Speaking as a father to a young daughter, Adam Hughes explores the gap between expectation and reality–parental promise and parental failure.
On Plans to Build My Daughter a Tipi
It will have to be big. Big enough for all three of us
and two or three
dogs. Big enough for toys and a bed
and for the moon and the sound of the creek.
Its poles will need to be lodgepole pine
or sycamore or whatever they have at the local hardware store.
They should be straight and tall
like the rods that held
the ark of the covenant.
The covering will not be buffalo. It will
need to be some sort of canvas,
but a kind that’s not too expensive. It will need
to be beige. There should be stakes
to hold it down when the Ohio wind comes through
and tries to get warm inside. There will be no
buffalo skull. No buffalos will be involved in any way.
Or bison for that matter.
We will find a place for it along the creek, an area
I just learned is called the riparian zone.
Our tipi will be a riparian one. She has
between buffalo and bison. She has no idea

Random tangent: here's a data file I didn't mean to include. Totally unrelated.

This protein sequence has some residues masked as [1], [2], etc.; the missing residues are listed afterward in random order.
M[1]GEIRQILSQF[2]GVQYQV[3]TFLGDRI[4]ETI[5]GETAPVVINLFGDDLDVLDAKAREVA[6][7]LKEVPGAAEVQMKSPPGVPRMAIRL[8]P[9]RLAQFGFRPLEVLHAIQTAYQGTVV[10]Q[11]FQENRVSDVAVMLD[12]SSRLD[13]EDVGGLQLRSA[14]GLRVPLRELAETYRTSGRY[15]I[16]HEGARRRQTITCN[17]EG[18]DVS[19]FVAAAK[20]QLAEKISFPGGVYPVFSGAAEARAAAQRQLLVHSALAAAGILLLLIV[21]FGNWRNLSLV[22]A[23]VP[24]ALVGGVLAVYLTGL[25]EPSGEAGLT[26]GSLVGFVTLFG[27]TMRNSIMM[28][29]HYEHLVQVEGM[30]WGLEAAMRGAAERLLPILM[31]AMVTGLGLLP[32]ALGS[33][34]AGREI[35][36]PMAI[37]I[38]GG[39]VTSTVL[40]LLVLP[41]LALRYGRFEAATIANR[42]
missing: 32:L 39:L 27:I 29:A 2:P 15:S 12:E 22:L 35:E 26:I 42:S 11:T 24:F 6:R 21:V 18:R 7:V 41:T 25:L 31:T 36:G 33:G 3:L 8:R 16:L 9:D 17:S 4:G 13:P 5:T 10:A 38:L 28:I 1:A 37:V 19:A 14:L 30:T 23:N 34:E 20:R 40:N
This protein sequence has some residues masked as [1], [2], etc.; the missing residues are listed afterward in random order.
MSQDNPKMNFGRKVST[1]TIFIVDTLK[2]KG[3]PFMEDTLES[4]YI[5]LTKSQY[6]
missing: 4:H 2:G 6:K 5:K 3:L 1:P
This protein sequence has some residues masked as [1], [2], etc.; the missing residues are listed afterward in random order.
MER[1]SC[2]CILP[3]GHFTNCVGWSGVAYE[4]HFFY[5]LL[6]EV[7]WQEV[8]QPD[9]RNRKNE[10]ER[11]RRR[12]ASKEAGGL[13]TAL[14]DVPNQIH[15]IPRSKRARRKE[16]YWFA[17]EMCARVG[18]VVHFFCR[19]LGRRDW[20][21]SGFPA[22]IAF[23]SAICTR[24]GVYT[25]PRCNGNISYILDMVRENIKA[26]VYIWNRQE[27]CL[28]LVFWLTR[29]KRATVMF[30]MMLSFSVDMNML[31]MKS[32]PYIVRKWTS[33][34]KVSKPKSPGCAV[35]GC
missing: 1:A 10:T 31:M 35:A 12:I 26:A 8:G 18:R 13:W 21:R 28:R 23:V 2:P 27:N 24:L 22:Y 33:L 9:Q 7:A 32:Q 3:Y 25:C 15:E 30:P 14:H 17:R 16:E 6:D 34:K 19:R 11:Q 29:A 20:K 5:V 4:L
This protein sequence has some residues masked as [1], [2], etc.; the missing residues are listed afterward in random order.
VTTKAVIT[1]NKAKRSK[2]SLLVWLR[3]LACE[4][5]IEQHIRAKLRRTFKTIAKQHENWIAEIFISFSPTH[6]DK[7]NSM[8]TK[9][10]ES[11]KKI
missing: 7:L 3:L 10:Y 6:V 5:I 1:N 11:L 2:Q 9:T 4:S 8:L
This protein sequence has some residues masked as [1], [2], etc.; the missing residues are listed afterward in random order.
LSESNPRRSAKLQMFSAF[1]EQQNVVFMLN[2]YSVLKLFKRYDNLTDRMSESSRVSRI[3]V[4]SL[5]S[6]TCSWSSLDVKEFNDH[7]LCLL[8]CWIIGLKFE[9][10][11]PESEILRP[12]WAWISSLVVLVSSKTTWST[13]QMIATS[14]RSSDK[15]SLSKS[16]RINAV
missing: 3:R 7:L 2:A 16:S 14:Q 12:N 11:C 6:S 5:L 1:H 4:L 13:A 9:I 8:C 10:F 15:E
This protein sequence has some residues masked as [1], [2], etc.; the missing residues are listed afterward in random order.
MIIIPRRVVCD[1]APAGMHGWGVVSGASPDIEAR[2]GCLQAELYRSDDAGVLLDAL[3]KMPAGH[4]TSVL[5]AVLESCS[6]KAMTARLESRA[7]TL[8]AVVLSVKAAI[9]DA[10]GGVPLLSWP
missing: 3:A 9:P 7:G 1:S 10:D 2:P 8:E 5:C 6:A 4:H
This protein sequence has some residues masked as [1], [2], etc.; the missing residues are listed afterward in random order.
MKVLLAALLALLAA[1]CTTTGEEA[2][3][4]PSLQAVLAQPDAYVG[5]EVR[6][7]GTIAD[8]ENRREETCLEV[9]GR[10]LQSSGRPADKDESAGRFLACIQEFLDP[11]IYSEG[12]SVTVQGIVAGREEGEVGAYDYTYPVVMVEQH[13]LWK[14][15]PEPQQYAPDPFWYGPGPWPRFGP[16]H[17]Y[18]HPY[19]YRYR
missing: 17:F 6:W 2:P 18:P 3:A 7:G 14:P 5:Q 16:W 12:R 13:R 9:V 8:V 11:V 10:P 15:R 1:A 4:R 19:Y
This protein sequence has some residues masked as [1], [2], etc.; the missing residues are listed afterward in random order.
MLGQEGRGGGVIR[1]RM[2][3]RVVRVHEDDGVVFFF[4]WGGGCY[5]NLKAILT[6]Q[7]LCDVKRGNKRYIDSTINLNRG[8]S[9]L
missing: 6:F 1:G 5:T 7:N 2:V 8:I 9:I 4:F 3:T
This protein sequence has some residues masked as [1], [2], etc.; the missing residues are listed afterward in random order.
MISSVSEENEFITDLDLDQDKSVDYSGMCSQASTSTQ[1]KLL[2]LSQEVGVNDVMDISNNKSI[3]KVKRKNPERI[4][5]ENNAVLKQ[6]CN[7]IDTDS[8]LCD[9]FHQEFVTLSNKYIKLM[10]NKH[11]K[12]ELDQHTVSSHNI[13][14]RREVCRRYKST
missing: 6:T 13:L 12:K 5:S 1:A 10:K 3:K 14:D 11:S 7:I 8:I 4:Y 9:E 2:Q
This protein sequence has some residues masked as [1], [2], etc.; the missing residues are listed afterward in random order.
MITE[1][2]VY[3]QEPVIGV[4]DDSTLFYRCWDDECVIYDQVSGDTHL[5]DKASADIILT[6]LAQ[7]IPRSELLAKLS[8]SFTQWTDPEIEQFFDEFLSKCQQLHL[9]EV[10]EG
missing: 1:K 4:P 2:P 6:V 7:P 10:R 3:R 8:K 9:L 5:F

I’m making her a tipi. Which is good,
because then it won’t disappoint her when I don’t.
I once built a swing—
which is almost like building a tipi.
One day—of course not now, when the winter
skies are full of cement
and the riparian trees
offer nothing of value—we’ll lay amidst the teardrops
on a floor of grass and count the stars
through the smokehole. She’ll be amazed
that she can count them—maybe fifteen
at most—and she’ll probably say
“Daddy, those stars are lucky
because we’re letting them see in.
Those other stars, the outside ones,
don’t know how warm it is in here.”
I’ll wonder when her eyes
turned that particular shade of spark.
Then her mom will pick her up
and I’ll go back inside the tipi and the grass
will smell like her hair and I’ll become
one of those outside stars.
And then I’ll remember why
I didn’t build the tipi.
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Photo by milou /Flickr